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sexta-feira, 2 de agosto de 2013

Particle and Fibre Toxicology Publishes MWCNT Inhalation Study Online

Enhanced darkfield image of the transition region between terminal bronchiole and first alveolar duct bifurcation at 168 days after exposure to MWCNT. The large arrow in this micrograph indicates a cluster of MWCNTs (white fibers) in the ridge of the first alveolar duct bifurcation. Smaller arrows indicate some of the numerous singlet and small MWCNT structures distributed throughout the alveolar septa of this critical transition region between conducting airways and gas exchange regions of the lungs.
Mercer et al. Particle and Fibre Toxicology 2013 10:33   doi:10.1186/1743-8977-10-33

On July 30, 2013, Particle and Fibre Toxicology published a study entitled “Distribution and fibrotic response following inhalation exposure to multi-walled carbon nanotubes.” 

In the study, the authors tested the hypothesis that inhalation exposure to multi-walled carbon nanotubes (MWCNT) produces a fibrotic response and that the response is chronically persistent. Male C57BL/6 J mice were exposed in a whole-body inhalation system to a MWCNT aerosol, and the authors examined the fibrotic response in the alveolar region at up to 336 days after termination of exposure.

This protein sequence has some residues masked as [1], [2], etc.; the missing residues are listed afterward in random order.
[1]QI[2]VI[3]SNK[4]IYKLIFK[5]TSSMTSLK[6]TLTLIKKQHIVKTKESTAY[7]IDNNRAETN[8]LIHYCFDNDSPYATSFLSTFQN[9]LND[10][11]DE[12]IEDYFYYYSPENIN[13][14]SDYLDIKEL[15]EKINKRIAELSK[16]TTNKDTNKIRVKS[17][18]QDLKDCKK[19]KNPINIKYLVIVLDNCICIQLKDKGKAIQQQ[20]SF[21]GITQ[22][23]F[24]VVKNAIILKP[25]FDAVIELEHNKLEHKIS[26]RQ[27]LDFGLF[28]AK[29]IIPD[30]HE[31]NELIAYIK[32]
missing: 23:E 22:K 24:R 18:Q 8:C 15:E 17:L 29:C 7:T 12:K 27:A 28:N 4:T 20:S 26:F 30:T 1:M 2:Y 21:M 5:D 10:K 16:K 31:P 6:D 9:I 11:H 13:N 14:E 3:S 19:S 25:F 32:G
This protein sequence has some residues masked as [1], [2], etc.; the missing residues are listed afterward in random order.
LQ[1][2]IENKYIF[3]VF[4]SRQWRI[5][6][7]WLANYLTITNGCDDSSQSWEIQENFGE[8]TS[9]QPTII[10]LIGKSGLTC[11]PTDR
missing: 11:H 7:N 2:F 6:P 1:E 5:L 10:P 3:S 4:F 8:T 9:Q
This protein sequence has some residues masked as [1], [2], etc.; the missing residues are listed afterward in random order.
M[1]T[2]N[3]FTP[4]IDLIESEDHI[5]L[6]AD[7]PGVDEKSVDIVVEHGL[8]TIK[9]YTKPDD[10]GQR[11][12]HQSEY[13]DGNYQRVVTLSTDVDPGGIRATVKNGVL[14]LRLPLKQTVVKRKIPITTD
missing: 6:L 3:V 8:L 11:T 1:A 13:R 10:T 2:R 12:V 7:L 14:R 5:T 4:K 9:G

The conclusion states: “Despite the relatively low fraction of the lung burden being delivered to the alveolar tissue, the average thickness of connective tissue in the alveolar region increased by 70% in the 336 days after inhalation exposure. These results demonstrate that inhaled MWCNTs deposit and are retained within the alveolar tissue where they produce a progressive and persistent fibrotic response up to 336 days post-exposure.” 

While a number of the authors are affiliated with the National Institute for Occupational Safety and Health (NIOSH), the study includes a disclaimer that the findings and conclusions are those of the authors and do not necessarily represent the views of NIOSH.

Fonte: Nanotech Law BC